Definition of irrational in English:

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irrational

Pronunciation: /i(r)ˈraSH(ə)nəl/

adjective

1Not logical or reasonable.
Example sentences
  • Power sets the guidelines by which we measure what is reasonable and what is irrational.
  • The more irrational and illogical someone becomes, the more logical and incisive I become.
  • By absurd, I do not mean silly, but absurd as is in the illogical or irrational.
Synonyms
unreasonable, illogical, groundless, baseless, unfounded, unjustifiable;
absurd, ridiculous, ludicrous, preposterous, silly, foolish, senseless
1.1Not endowed with the power of reason.
Example sentences
  • Whenever you encounter a system that seems so irrational, you should ponder what's going on beneath the surface.
  • Man is an irrational being, morals are irrational, and have no metaphysical foundation which make them "real" or worth paying any attention to.
2 Mathematics (Of a number, quantity, or expression) not expressible as a ratio of two integers, and having an infinite and nonrecurring expansion when expressed as a decimal. Examples of irrational numbers are the number π and the square root of 2.
Example sentences
  • What about a seed angle derived from the golden ratio, an irrational number?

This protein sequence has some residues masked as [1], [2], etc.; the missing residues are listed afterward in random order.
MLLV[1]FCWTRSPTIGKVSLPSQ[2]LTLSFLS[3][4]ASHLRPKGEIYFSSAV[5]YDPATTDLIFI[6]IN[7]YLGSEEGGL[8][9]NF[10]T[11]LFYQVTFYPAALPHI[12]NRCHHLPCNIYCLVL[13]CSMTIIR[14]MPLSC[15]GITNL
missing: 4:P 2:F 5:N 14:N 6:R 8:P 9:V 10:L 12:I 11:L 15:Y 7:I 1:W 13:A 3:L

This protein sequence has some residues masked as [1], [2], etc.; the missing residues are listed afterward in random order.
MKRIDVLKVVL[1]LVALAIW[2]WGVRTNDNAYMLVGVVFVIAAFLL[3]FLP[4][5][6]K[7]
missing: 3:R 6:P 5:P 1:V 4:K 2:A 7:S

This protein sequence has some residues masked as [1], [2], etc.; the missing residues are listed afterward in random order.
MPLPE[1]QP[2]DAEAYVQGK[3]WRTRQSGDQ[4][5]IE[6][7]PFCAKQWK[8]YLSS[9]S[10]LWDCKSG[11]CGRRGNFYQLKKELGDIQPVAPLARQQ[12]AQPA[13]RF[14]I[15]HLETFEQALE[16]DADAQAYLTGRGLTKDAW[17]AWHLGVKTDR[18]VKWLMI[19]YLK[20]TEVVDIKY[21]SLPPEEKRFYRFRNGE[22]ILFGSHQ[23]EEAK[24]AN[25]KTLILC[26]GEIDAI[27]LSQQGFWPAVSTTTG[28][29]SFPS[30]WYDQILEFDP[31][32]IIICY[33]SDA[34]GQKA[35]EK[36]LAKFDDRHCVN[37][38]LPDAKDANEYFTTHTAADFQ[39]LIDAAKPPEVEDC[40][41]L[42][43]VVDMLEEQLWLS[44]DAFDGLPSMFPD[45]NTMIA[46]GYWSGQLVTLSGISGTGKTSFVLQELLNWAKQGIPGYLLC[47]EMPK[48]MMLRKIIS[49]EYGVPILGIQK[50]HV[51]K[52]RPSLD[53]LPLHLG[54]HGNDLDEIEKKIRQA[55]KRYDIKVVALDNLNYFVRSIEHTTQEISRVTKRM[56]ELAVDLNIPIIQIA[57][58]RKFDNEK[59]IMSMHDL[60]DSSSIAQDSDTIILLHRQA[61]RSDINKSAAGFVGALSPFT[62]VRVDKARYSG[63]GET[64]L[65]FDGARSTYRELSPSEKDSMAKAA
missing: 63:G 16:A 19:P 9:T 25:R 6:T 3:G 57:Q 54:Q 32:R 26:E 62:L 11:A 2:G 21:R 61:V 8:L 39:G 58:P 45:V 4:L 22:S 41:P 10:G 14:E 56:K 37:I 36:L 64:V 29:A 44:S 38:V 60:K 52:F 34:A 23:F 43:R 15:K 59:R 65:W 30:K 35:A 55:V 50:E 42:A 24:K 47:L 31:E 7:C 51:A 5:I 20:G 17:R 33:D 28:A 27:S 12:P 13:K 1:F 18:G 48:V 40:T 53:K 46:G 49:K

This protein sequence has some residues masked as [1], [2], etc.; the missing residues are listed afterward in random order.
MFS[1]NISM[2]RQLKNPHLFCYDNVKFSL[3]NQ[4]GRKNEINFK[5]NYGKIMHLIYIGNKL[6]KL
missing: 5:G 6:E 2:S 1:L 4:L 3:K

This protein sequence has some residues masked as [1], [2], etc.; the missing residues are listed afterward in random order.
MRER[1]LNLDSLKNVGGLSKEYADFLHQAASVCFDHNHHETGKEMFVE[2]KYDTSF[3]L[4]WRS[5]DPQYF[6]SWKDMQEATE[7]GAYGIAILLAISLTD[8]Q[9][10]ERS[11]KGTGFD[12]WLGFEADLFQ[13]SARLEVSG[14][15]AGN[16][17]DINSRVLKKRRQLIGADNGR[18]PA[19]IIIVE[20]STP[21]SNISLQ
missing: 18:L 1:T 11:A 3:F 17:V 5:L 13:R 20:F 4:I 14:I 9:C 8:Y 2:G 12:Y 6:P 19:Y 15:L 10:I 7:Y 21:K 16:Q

• The square root of 2 is an irrational number because it can't be written as a ratio of two integers.
  • How can mathematical concepts like points, infinitesimally small quantities, or irrational numbers be anything but products of our minds?

noun

Mathematics
An irrational number.
Example sentences
  • Eudoxus's definition of equal ratios corresponds exactly to the modern theory of irrationals.
  • Whether such quirks in the irregularity of irrationals have any implications for number theory remains an open question for mathematicians.
  • His commentary to Euclid is of interest because of its discussion of unordered irrationals.

Derivatives

irrationalize

Pronunciation: /-ˌīz/
verb
Example sentences
  • When one thinks of planar travel the mind can often be boggled, confused, deceived and irrationalized.
  • The absence of knowledge affects human behaviour by reducing, distorting, and irrationalising the choices made by individuals.
  • I have reason to believe that she is about to irrationalize thinking on every issue.

Origin

Late Middle English: from Latin irrationalis, from in- 'not' + rationalis (see rational).

Words that rhyme with irrational

national, passional, rational

For editors and proofreaders

Syllabification: ir·ra·tion·al

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